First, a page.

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  1. #1
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    Question Hornworms causing impaction?


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    I was buzzing around on here on some of the older stuff and one person said that hornworms that were too big for a gecko could cause impaction.
    However, I don't see how this could be the case no matter how big and fat it is. Chocking on it is a different story, but the caterpillar is soft bodied. Other feeders like superworms, mealworms and I suppose roaches (I know nothing about them) could possibly cause it. After all, they have hard shells.
    So, what do you guys think about hornworms and them causing impaction? I personally don't think there is a high risk (if any at all) of it from something with such a soft body.
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  2. #2
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    Anything that is too large can become impacted. Has it happened? Yes it has. Do I expect people to believe me? No

  3. #3
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    I'm not saying you're lying. Theres no reason for me to say that because I haven't had the same accounts as you. That also goes for anything else someone will say about any feeder.
    Obviously anything too large will cause a problem in some way. But how often do you feed horn worms, and how big were they beforehand, and do you feed anything else? Simply out of curiosity. I feed silkworms, but they're "not the right size" because they're bigger than the space between the forehead. However, the way I see it, yes there is too big but in the wild if they see something they can swallow then they'll eat it. It doesn't always go by our right-size standard.
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  4. #4
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    Quote Originally Posted by contracteryin View Post
    I'm not saying you're lying. Theres no reason for me to say that because I haven't had the same accounts as you. That also goes for anything else someone will say about any feeder.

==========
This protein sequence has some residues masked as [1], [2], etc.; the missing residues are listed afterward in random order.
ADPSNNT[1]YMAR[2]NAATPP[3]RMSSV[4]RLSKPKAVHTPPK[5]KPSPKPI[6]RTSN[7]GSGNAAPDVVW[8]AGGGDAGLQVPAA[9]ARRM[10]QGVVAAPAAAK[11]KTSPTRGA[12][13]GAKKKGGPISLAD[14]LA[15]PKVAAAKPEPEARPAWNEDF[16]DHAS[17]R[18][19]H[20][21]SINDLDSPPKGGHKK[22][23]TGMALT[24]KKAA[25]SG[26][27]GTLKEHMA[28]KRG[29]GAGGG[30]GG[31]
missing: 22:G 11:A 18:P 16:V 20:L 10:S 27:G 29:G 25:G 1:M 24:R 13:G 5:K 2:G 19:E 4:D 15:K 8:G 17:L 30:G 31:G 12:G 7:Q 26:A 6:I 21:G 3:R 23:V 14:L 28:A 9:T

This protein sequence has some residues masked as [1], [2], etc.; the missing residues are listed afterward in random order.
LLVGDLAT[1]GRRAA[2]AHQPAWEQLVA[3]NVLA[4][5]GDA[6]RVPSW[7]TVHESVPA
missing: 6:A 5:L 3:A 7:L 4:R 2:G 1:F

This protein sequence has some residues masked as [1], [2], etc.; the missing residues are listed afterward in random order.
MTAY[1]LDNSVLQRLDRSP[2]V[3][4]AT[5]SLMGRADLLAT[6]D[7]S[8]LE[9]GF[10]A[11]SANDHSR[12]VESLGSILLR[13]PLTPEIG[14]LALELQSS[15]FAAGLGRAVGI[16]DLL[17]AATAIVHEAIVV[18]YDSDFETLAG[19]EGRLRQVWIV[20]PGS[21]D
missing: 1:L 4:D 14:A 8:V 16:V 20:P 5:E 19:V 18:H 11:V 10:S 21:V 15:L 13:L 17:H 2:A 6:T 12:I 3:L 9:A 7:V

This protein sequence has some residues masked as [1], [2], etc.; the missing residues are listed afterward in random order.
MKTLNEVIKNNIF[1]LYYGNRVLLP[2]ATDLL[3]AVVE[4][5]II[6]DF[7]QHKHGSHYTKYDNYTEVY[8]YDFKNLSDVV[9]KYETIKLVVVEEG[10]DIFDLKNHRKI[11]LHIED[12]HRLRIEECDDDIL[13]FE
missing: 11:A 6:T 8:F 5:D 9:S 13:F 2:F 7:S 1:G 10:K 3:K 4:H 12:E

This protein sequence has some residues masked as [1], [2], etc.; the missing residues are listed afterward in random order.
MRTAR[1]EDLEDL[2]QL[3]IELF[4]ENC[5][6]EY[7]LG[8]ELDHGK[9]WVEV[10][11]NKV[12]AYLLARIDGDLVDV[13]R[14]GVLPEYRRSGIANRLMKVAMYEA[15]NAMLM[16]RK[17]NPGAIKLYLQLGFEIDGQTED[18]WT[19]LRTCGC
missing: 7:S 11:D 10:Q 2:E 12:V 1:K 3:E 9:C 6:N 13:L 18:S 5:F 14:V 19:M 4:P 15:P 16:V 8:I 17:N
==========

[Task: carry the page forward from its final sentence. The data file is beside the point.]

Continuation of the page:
Obviously anything too large will cause a problem in some way. But how often do you feed horn worms, and how big were they beforehand, and do you feed anything else? Simply out of curiosity. I feed silkworms, but they're "not the right size" because they're bigger than the space between the forehead. However, the way I see it, yes there is too big but in the wild if they see something they can swallow then they'll eat it. It doesn't always go by our right-size standard.
    No, I had to throw that in because you know lots of people are very skeptical. yes, many do try to eat prey that's too big and die from eat in the wild. It is very common in snakes especially to eat prey that is too large and die. Just keep in mind the size of their small intestines and use common sense. Follow the size rule and you will have nothing to worry about. Sometimes they get away with it if they chew it enough before swallowing. If the gecko decides to get greedy, bite only once and swallow, then comes the danger. Most will choke, before becoming impacted, but obviously it's not something we want to happen.

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    Quote Originally Posted by cricket4u View Post
    No, I had to throw that in because you know lots of people are very skeptical. yes, many do try to eat prey that's too big and die from eat in the wild. It is very common in snakes especially to eat prey that is too large and die. Just keep in mind the size of their small intestines and use common sense. Follow the size rule and you will have nothing to worry about. Sometimes they get away with it if they chew it enough before swallowing. If the gecko decides to get greedy, bite only once and swallow, then comes the danger. Most will choke, before becoming impacted, but obviously it's not something we want to happen.
    Yea, I know a lot of people are. I was until recently about superworms, but upon seeing the story (and proof) of it in the recent superworm thread I'm kinda scared to feed any of my reptiles superworms.
    Anyways, back on topic, my general size rule is nothing larger than their head. Sometimes I'll give something larger to my larger of the two geckos because I need to get rid of it, but that isn't often. I obviously don't want any of my lizards to die, and I go by a rule-of-thumb per-say, but I don't go by the status-quo one. Besides, even though it isn't suggested, if its rather large and you don't feed big stuff often, I'm sure the stomach can handle it just like ours does when we eat too much. Plus, soft bodied stuff are easy to digest so it seems less likely than a superworm that's too big, on top of other risks, considering all the chinten *spelling* that they have in their shell.
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    does meal worms cause impaction ?

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    Quote Originally Posted by darkwishes View Post
    does meal worms cause impaction ?
    Welcome to Geckos Unlimited, darkwishes.

    Please begin your own New Thread right here \/ \/ in the sub-forum you just posted in.

    "If you can hear crickets, it's still summer." ;)

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    You find at the beach
    Follow you home"

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    ===> No plain calcium, calcium with D3, or multivitamins inside an enclosure <===

    Oedura castelnaui ~ Lepidodactylus lugubris ~ Phelsuma barbouri ~ Ptychozoon kuhli ~ Cyrtodactylus peguensis zebraicus ~ Phyllurus platurus ~ Eublepharis macularius ~ Correlophus ciliatus ~ (L kimhowelli) ~ (P tigrinus) ~ (P klemmeri) ~ (H garnotii)

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